I have a fair bit of film and timelapse from Fossil Bluff which will no doubt appear at some point though for now I am packing for my field season.  Back to West Antarctica and Marie Byrd Land for some rock collecting – cant wait!

Posted in Antarctica, BAS, British Antarctic Survey, Climbing Antarctica, Field Assistant, Field Assistant Antarctica, Fossil Bluff, mountains to the sea, mountainstothesea, Rothera, Rothera Research Station, Uncategorized

Big Changes

The last month has seen our numbers rise from twenty one to around seventy at Rothera.  The first aircraft were foreign planes heading to other Antarctic bases but these were soon followed by BAS’s “Dash 7” and “Twin Otters” loaded with staff for Rothera and Halley.  For the wintering team this means a lot of changes with base becoming a lot more vibrant with constantly coming planes and people as well as longer lunch queues.    I haven’t taken too many photos this month but have slowly got around to looking at some that had slipped through the net as well as processing a bit more of the timelapse I have shot over the winter.  Perhaps the random selection of photos for this month best reflects how work has felt over the last couple of weeks.  With it now not getting dark till 11pm it already seems like a long time since we had only a couple of hours of daylight.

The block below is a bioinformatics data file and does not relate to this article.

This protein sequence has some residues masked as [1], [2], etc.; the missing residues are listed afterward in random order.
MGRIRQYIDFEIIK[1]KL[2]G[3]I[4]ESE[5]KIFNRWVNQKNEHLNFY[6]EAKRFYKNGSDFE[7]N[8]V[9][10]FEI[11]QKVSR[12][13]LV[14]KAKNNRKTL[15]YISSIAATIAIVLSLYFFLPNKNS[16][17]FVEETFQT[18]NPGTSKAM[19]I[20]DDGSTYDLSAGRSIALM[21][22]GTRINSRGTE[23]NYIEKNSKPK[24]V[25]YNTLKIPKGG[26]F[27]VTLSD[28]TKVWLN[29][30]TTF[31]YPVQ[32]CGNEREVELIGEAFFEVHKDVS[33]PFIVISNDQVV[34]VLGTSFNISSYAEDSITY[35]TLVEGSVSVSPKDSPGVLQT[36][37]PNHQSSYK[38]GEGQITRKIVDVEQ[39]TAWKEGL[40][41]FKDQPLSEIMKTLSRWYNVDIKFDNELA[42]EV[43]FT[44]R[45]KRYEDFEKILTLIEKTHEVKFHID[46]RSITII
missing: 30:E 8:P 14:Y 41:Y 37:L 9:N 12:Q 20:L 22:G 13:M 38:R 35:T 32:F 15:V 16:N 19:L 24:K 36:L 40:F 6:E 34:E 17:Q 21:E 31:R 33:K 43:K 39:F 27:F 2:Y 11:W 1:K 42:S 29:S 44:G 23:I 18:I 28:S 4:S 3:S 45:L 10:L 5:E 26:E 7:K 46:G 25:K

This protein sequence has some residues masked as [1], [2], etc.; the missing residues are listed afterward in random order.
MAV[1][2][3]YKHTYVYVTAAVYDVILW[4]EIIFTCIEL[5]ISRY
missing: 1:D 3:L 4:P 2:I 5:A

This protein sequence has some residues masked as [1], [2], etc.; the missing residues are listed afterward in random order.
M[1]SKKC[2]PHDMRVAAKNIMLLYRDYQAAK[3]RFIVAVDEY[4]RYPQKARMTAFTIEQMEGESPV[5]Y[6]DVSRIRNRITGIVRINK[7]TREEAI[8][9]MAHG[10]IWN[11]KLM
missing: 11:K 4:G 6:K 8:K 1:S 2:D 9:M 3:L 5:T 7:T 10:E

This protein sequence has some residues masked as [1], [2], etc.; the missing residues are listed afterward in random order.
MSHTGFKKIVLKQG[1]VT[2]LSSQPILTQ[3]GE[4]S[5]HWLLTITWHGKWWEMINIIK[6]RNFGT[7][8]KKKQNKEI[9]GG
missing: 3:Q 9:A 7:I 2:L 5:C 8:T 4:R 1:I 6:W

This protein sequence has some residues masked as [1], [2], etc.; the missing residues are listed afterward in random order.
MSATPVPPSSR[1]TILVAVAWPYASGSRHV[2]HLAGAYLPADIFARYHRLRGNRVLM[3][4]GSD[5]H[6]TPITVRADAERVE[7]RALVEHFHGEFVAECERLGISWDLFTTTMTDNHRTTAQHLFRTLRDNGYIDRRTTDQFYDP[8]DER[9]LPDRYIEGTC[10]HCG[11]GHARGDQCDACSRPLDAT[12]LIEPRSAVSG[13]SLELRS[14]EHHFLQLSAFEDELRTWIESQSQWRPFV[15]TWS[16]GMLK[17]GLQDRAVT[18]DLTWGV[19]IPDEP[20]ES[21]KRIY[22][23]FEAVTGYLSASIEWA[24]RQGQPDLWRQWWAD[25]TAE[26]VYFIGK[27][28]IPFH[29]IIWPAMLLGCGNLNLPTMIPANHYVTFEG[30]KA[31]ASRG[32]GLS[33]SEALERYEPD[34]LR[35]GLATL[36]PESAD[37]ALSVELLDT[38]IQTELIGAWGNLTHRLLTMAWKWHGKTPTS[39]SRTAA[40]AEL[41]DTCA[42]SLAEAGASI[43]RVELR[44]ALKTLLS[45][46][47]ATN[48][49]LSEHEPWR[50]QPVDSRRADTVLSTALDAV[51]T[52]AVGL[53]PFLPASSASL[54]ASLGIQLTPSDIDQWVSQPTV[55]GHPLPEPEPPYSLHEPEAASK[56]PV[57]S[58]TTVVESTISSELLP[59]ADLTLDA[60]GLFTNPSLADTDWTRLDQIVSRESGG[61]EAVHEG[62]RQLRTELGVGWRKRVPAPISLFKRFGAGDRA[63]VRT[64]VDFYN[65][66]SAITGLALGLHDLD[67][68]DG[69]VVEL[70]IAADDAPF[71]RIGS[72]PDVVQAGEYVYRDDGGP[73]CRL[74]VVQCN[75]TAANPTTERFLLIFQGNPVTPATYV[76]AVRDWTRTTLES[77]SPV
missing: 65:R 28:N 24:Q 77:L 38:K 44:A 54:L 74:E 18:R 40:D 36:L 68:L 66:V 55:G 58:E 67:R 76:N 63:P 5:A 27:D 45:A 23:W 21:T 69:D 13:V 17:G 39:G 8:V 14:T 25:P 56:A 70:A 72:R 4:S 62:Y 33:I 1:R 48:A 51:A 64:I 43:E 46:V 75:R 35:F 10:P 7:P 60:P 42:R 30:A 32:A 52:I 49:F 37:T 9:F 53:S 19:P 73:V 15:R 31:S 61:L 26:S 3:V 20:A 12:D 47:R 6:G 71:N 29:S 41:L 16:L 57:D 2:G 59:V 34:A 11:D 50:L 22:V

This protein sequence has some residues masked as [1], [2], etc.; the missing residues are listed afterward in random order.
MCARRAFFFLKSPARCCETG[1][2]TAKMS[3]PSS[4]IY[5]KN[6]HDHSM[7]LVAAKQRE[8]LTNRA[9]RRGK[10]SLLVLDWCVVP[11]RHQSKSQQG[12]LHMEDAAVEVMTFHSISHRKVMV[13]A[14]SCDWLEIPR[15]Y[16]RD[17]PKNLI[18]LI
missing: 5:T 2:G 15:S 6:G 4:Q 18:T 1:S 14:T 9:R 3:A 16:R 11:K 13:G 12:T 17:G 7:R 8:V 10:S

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One that slipped through the net. The Milky Way over Ryder Bay and Mt Liotard. I think this was taken from a high bivy shortly after midwinter.

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The Dash 7 Landing at Rothera

img_8642After work beers on the veranda (yes that’s a T-shirt!) the week before the first plane arrived.

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The end result of a couple of hours work

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The digging continues – John making a start on the South door of the accommodation building.

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Another one that slipped through the net. Doc Tom about to do my midwinter dental checkup.

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Another big change! When your beard goes in your soup at morning smoko its time it went!

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Last days with the beard. Al took this of me on our winter trip – I was struggling to see my harness to tie my ropes on!